I was a young police reporter in Gary, Indiana, in the early 1980s. I covered serial killer Alton Coleman, murders, violent crimes and drug busts in a city marked “murder capital per capita” during those years.
I had seen the worst of people.
Yet when I covered a death penalty case of a young man accused of killing a beloved area restaurant owner, execution wasn’t a slam dunk for me.
Seated directly behind the defendant, I could see little pimples on his skin, sweat on his neck, muscles moving under his shirt as he squirmed in his chair, and other things that made him seem, well, human.
Should we, as a nation, kill people?
The country appears to be wavering. Americans’ support for the death penalty is the lowest it has been in five decades, according to a nationwide survey, part of “The Death Penalty in 2023: Year End Report” released by the Death Penalty Information Center, a nonpartisan, nonprofit organization that serves the media and public with information and data.
In the report’s Gallup Crime Survey, it found that slightly more than half of Americans (53%) favor the death penalty, the lowest number since March 1972. Public support peaked in 1994 — a particularly bloodthirsty year — with 80% of Americans in favor. It has steadily declined since then.
Maybe it’s because violent crime is on a slight decrease nationwide and even the murder/homicide rate is falling. We can’t say that in Kansas City. We have passed the homicide tally this year from last.
Perhaps it’s because Americans believe the death penalty isn’t a deterrent. Or just maybe it’s because the perception is an unfair application.
For the first time since it began in 2000, the survey reports that more Americans believe the death penalty is applied unfairly (50%) than fairly (47%).
According to the survey: “Between 2000 and 2015, 51%-61% of Americans said they thought capital punishment was applied fairly in the U.S., but this number has been dropping since 2016. This year’s number of 47% represents a historic low in the history of Gallup’s polling.”
Death sentences from judges, not juries
Only five states executed people this year, Alabama, Florida, Missouri, Oklahoma and Texas. The majority of states (29 of them) have now either abolished the death penalty or paused executions by executive action, according to the Center.
While there is no 2023 public opinion data specifically from Missouri, Tiana Herring, data storyteller for the Death Penalty Information Center, believes looking at juries can show a trend. (A survey asking for your opinion accompanies this column.)
“No jury in Missouri has handed down a death sentence since 2013. All death sentences handed down since then have been from judges and in breaking a deadlocked jury. That’s indicative of a larger shift away from the use of the death penalty and maybe points to the idea that juries are becoming aware of potential issues with imposing death sentences.”
In a 2004 poll by the Center for Social Sciences and Public Policy Research at Southwest Missouri State University, only 40% of Missourians surveyed support the death penalty when offered an option of life with no parole plus restitution.
A report on historic racial violence in Missouri accompanied the national year-end report.
“Missouri has been a consistent outlier in the use of the death penalty. Missouri is continuing to defy that national trend,” Herring said. “That helps to explain why we decided to look at Missouri.”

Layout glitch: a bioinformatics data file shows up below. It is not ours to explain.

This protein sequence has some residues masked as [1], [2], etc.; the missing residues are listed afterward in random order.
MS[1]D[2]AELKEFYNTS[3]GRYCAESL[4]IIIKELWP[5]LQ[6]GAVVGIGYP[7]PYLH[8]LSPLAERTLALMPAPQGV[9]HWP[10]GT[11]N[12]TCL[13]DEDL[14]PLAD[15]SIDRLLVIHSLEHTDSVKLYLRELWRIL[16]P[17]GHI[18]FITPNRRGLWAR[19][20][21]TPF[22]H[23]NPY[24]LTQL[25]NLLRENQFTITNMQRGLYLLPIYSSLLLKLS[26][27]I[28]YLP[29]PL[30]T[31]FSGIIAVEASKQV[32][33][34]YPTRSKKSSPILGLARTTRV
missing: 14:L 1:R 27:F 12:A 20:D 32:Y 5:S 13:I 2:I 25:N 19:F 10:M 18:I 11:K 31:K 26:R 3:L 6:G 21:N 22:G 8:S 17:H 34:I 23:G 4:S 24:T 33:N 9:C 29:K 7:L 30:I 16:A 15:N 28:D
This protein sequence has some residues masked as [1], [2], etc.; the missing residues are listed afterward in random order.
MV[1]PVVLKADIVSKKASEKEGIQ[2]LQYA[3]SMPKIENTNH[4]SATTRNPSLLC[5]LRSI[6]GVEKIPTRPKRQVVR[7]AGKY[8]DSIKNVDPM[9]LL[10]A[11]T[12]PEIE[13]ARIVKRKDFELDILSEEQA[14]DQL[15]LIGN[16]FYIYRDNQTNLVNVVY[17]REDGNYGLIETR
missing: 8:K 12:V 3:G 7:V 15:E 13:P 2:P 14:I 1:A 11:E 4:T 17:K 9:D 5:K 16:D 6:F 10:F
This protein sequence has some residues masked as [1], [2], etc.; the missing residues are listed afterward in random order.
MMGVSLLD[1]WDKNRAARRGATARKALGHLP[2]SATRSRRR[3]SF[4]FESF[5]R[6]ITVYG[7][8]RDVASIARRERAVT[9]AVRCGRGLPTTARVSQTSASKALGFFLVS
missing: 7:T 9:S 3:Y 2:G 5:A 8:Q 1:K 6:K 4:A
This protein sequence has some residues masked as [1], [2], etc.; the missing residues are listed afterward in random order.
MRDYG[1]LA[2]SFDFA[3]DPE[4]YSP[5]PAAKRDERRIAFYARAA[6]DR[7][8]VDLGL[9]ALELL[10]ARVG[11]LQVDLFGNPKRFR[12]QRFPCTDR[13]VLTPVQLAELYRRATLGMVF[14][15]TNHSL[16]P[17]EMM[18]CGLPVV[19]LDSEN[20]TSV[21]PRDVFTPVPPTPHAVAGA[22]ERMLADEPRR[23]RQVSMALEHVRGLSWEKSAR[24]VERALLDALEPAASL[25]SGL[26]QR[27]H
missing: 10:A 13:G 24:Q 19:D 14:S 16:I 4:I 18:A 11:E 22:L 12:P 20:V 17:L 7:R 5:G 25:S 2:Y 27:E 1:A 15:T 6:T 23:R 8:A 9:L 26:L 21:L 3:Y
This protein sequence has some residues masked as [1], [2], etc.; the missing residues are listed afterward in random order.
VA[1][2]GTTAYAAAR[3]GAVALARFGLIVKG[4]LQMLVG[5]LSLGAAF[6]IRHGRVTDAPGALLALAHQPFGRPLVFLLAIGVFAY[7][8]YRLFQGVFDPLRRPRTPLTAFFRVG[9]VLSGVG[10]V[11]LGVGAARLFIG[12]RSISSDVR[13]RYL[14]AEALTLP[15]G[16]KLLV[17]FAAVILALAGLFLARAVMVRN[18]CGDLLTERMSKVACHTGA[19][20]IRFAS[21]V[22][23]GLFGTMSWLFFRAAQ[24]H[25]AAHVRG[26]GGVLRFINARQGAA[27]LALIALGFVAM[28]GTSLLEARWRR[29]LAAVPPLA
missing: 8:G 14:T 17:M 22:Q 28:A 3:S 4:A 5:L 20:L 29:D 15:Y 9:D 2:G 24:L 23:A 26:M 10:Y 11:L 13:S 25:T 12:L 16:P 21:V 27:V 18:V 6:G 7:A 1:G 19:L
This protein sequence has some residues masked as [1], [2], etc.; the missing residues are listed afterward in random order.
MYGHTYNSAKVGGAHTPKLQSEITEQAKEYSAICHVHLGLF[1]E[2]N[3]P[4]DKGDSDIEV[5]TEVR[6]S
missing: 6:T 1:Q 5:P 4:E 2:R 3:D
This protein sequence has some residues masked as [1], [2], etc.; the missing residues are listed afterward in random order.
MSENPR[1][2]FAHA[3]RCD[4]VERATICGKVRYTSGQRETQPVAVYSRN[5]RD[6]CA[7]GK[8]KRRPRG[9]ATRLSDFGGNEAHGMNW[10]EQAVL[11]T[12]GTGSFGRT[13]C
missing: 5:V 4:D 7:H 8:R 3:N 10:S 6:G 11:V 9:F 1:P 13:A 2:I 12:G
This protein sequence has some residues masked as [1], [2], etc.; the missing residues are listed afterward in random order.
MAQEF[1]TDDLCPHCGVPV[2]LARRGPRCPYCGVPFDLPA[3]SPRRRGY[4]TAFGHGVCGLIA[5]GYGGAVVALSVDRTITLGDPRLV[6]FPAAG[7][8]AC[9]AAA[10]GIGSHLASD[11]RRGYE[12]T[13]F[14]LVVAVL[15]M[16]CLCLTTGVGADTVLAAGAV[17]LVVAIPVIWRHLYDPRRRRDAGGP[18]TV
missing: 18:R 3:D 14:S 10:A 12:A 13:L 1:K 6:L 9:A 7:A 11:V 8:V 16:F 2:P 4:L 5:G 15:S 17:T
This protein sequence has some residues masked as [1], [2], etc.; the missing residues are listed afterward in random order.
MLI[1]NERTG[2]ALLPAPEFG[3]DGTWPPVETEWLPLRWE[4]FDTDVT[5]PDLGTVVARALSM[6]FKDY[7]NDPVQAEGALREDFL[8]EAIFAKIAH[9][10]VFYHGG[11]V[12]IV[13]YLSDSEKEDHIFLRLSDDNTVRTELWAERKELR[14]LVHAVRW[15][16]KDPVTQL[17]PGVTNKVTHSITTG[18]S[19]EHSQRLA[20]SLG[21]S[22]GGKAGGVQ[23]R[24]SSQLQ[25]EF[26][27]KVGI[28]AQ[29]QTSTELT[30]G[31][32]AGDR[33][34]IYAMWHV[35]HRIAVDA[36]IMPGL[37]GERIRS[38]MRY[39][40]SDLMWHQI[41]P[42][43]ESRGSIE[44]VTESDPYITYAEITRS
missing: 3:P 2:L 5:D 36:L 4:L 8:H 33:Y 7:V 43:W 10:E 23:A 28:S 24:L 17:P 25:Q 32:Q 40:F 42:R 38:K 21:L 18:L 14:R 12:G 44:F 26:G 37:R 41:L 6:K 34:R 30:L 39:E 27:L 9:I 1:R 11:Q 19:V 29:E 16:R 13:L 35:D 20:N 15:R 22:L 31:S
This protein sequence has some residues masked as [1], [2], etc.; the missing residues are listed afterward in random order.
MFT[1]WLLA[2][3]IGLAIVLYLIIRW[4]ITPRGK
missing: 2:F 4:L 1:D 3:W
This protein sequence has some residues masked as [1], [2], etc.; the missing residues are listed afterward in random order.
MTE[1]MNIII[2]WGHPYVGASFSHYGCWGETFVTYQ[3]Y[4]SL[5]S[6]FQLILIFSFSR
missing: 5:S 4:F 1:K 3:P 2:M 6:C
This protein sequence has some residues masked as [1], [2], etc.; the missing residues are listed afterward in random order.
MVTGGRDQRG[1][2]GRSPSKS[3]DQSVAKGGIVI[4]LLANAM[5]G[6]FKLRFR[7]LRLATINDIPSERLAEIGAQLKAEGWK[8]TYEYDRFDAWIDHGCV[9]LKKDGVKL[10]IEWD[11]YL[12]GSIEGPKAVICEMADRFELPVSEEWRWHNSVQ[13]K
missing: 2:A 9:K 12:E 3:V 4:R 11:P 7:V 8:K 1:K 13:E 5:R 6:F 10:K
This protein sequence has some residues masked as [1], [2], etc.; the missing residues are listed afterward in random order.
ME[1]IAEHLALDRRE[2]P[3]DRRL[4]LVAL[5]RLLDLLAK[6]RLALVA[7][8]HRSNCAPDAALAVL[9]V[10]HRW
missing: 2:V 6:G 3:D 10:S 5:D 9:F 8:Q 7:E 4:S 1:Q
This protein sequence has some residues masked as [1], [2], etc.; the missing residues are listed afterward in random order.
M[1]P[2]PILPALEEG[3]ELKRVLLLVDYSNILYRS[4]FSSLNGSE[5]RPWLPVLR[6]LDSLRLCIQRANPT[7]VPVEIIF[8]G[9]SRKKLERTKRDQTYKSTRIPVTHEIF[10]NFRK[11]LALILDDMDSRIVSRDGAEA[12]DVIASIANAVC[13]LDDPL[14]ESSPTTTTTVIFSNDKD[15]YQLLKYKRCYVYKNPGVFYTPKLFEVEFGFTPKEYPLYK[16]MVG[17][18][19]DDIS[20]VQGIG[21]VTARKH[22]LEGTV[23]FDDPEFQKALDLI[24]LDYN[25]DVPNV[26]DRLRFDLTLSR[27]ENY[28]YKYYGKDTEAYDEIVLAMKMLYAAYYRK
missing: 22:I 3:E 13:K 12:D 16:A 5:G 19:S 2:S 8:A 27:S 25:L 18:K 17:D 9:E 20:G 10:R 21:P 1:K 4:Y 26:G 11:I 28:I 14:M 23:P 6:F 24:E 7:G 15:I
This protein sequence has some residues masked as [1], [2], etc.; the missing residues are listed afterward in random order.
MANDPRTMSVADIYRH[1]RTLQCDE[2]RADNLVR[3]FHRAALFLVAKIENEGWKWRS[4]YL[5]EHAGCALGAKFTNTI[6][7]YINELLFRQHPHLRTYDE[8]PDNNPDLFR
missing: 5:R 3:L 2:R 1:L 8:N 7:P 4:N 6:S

The report, “Compromised Justice: How A Legacy of Racial Violence Informs Missouri’s Death Penalty,” looks at three areas of Missouri’s use of executions:
Historically, Missouri’s death penalty was applied discriminatorily based on race.
Missouri has a substantial history of racial violence directed at black Missourians
Modern death sentencing trends reveal a continued emphasis on race in capital punishment, and prosecutorial decision-making is a cause of racial disparities.
‘Legacies of discrimination and violence’
“The past isn’t as far in the past as we think it is. Legacies of discrimination and violence are built into the foundation of the systems we have today,” Herring said.
She explained a disparity called the “race and victim effect.”
“There is an overrepresentation of white victim cases among death sentences. When you look at Missouri homicide victim statistics, roughly 36% of homicide victims have been white. But 80% of death sentences involved white victims.”
Herring said a study in St. Louis County found that having a white victim acts as an aggravating factor that was comparable to someone having a prior conviction of first-degree murder or felonious assault.
“Essentially this points to a preferential valuing of white victims that is very reminiscent of what we see in looking at early lynching statistics or early execution stories,” Herring said.
Cases like executed Leonard Taylor change minds
If surveys show support slowing, and trends show juries aren’t handing down death sentences, is it it time to end this practice?
I asked Herring, in sifting through all her data, why people seem to be softening on the death penalty.
“I think it has to do with the stories that people are seeing about the death penalty. I think people are seeing coverage of cases where the death penalty is called into question when people have innocence claims. Cases like Leonard Taylor,” who was executed in February but maintained his innocence, she said.
“It’s the human element.”
The human element indeed. Perhaps that’s why, decades later, I still remember the young man sitting in front of me awaiting his fate.
If we must have the death penalty, we have to deal with the “race and victim effect.” Treating cases equally is what a democracy must stand for.